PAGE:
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In order to know the limit of the recursive calls in C++ i tried this function !

void recurse ( int count ) // Each call gets its own count
{
printf("%d\n",count );
  // It is not necessary to increment count since each function's
  //  variables are separate (so each count will be initialized one greater)
  recurse ( count + 1 );
}

this program halt when count is equal 4716 ! so the limit is just 4716 !! I'm a little bit confused !! why the program stops exeuction when the count is equal to 4716 !! PS: Executed under Visual studio 2010. thanks

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up vote 9 down vote accepted

The limit of recursive calls depends on the size of the stack. The C++ language is not limiting this (from memory, there is a lower limit of how many function calls a standards conforming compiler will need to support, and it's a pretty small value).

And yes, recursing "infinitely" will stop at some point or another. I'm not entirely sure what else you expect.

It is worth noting that designing software to do "boundless" recursion (or recursion that runs in to the hundreds or thousands) is a very bad idea. There is no (standard) way to find out the limit of the stack, and you can't recover from a stack overflow crash.

You will also find that if you add an array or some other data structure [and use it, so it doesn't get optimized out], the recursion limit goes lower, because each stack-frame uses more space on the stack.

Edit: I actually would expect a higher limit, I suspect you are compiling your code in debug mode. If you compile it in release mode, I expect you get several thousand more, possibly even endless, because the compiler converts your tail-recursion into a loop.

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Boundless recursion is possible on some targets. GCC supports something called "split stacks", which allows stacks to grow, discontiguously, to fill available memory. See gcc.gnu.org/wiki/SplitStacks – Dietrich Epp Apr 20 '13 at 23:26
    
I know there was a limit but i wonder what is this limit ! i did not expected that the stack will explode in less than 5000 calls ! thanks for the explanation ! – satyres Apr 20 '13 at 23:27
    
There is still a limit, and there is still (as far as I understand) no way to detect running out of stack. Using a software stack, there is at least a way to detect when the stack runs out... – Mats Petersson Apr 20 '13 at 23:28
2  
@Satyres: If you compile in "release" rather than debug, I expect it will be MUCH larger. In debug mode, the compiler adds extra "dummy" stack space to detect stack overwrites, which makes each stackframe about 200 bytes (200 * nearly 5000 = 1MB, so makes some sense), where without that, the stack frame should only be about 4-16 bytes, and you should be able to do many thousands more. It may be that you have to turn off some other feature as well - it's been a while since I last used visual studio... – Mats Petersson Apr 20 '13 at 23:30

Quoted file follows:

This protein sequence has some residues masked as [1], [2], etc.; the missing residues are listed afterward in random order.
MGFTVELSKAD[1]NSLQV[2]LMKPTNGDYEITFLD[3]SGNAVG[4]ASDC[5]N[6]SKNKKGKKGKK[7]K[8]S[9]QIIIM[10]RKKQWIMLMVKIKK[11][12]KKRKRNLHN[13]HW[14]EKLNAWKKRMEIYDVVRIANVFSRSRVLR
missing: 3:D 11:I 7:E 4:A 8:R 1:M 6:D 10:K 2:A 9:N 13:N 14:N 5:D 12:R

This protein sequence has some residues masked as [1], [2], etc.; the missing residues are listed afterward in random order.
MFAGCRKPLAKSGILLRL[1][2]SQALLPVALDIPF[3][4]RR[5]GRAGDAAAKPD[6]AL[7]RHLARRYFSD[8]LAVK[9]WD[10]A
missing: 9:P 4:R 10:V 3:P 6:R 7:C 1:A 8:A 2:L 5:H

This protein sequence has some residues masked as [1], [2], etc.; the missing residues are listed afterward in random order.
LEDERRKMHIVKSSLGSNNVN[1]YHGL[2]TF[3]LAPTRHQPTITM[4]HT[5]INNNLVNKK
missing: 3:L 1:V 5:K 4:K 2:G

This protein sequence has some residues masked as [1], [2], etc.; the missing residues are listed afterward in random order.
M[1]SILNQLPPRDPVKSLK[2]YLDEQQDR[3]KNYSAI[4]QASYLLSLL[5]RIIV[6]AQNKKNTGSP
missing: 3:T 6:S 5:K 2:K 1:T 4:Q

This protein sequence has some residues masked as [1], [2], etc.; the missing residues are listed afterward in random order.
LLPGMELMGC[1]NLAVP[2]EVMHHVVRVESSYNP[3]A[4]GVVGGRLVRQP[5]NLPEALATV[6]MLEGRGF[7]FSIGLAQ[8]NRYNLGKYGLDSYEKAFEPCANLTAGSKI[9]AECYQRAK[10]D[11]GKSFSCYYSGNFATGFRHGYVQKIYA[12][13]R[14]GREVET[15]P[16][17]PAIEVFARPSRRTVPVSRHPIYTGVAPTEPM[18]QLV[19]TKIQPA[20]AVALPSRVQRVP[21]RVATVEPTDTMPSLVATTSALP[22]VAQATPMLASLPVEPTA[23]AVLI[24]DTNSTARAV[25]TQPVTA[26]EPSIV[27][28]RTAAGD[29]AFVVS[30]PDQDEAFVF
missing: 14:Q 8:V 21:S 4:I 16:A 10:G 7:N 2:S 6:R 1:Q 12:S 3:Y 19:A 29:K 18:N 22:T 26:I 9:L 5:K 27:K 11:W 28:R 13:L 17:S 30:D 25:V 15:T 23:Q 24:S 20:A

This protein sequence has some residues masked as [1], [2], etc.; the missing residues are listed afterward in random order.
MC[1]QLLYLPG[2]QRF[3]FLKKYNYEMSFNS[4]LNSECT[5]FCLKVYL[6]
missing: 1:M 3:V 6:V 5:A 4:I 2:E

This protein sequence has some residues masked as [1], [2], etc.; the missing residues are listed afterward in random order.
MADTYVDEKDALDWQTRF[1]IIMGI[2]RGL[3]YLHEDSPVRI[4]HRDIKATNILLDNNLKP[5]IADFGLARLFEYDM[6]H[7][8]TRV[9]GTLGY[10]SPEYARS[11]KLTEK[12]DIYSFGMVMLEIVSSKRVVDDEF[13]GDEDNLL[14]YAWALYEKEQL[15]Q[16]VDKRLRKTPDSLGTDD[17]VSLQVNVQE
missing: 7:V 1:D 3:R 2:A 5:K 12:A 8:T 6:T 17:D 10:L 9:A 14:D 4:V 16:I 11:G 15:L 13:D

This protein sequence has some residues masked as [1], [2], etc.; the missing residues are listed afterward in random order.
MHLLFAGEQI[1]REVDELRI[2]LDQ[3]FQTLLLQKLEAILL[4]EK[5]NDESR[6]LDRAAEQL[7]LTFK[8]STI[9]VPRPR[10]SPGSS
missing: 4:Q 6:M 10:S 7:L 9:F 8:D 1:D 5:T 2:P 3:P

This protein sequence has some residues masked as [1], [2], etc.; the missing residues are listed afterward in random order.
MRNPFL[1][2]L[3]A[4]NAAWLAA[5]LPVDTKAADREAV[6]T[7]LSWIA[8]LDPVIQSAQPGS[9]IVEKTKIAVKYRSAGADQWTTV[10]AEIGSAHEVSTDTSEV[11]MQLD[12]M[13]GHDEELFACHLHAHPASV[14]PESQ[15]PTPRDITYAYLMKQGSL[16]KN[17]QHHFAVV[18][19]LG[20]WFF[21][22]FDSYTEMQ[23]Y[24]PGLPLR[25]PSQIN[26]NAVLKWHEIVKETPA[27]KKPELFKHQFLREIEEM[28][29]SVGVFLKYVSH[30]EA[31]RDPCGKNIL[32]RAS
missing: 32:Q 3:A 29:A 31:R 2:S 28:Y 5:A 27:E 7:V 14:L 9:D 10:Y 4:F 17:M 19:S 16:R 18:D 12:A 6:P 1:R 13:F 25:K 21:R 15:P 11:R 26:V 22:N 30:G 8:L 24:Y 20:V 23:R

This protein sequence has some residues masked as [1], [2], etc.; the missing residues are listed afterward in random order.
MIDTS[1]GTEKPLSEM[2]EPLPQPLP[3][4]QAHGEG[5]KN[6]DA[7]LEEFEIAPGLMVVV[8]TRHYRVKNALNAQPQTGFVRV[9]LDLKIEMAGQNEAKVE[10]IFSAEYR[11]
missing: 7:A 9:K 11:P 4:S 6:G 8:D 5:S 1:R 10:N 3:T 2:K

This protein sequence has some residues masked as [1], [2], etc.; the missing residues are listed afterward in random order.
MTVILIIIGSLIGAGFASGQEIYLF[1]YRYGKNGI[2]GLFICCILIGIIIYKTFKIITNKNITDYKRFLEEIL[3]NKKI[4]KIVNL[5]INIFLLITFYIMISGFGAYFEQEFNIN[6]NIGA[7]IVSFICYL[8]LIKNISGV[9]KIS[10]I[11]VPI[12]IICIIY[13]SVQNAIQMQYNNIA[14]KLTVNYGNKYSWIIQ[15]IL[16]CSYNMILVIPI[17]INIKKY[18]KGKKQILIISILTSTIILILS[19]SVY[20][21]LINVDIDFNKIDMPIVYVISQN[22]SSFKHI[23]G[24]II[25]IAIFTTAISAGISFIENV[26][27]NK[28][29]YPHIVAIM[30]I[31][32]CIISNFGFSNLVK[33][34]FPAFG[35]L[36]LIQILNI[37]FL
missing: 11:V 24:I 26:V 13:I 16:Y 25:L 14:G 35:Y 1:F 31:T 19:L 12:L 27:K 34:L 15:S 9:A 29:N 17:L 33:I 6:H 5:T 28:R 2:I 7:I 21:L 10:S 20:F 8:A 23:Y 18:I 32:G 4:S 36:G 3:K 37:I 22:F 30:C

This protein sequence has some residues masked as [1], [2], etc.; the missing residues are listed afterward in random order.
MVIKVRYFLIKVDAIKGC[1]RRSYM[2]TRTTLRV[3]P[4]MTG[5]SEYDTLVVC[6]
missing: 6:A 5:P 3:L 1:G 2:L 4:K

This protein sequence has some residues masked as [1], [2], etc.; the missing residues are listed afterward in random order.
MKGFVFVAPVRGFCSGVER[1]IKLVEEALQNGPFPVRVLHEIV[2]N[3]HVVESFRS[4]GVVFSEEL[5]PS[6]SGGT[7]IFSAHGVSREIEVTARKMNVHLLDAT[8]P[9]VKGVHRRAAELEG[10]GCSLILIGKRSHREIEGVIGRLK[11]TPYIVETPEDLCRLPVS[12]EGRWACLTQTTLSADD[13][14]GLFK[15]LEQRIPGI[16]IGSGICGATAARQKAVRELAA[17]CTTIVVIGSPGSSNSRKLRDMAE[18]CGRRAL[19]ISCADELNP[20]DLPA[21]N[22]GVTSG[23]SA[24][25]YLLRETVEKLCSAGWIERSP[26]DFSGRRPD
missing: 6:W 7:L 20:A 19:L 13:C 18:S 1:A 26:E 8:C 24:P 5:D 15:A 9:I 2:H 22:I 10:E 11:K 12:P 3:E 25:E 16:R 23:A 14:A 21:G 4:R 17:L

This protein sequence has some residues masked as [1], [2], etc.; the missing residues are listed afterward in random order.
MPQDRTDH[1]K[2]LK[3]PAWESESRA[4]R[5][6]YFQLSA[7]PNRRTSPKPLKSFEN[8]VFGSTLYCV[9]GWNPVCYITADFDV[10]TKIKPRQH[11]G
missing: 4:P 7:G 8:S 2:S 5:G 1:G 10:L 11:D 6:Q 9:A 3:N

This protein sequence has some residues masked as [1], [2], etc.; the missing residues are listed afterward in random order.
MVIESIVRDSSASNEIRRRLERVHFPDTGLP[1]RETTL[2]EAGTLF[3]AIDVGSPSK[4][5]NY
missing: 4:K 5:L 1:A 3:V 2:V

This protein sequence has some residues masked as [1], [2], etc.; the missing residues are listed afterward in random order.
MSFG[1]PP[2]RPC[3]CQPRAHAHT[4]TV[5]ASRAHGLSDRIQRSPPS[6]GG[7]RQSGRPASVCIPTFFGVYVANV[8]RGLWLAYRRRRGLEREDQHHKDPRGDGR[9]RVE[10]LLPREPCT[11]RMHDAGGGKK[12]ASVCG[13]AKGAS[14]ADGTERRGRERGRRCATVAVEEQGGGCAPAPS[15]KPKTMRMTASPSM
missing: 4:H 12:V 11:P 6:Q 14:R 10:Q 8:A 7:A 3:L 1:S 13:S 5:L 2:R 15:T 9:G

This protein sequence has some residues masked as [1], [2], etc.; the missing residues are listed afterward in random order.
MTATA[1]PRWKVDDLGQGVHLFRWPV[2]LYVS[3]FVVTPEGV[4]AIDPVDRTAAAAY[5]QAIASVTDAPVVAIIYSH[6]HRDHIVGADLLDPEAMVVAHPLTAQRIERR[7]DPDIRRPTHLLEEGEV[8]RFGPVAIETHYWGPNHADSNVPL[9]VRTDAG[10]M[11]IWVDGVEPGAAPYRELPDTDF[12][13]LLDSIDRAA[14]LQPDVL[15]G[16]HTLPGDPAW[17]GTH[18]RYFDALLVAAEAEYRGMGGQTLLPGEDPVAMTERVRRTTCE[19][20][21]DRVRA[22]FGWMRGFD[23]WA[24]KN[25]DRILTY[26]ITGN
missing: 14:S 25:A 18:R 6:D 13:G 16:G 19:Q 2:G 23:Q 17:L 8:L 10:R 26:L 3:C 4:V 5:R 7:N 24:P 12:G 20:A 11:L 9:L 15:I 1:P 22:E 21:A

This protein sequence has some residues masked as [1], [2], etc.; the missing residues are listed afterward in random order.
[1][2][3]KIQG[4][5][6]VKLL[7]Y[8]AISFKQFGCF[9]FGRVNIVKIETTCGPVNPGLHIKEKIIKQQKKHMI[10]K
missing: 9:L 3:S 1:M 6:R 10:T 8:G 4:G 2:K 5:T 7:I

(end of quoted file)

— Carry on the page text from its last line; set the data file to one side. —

1  
@MatsPetersson: You are right my friend ! thanks for your comment, so the limit will be the size max of an int (32bit) – satyres Apr 20 '13 at 23:40

You've probably run out of stack space.

Every time you call the recursive function, it needs to push a return address on the stack so it knows where to return to after the function call.

It crashes at 4716 because it just happens to run out of stack space after about 4716 iterations.

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but it's too small !! just 5000 calls !! how to know the max size of the stack ! – satyres Apr 20 '13 at 23:22
    
I thought the stack size was related to the memory size of the computer ! so i have to change it in VS2010 ! – satyres Apr 20 '13 at 23:24
1  
The default stack size is normally set in the executable file. I don't know where you got the idea that it's related to how much memory the computer has. – tangrs Apr 20 '13 at 23:26

The stack size is dependent on your environment.

In *NIX for instance, you can modify the stack size in the environment, then run your program and the result will be different.

In Windows, you can change it this way (source):

$ editbin /STACK:reserve[,commit] program.exe
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thanks so much for this information ! – satyres Apr 20 '13 at 23:30

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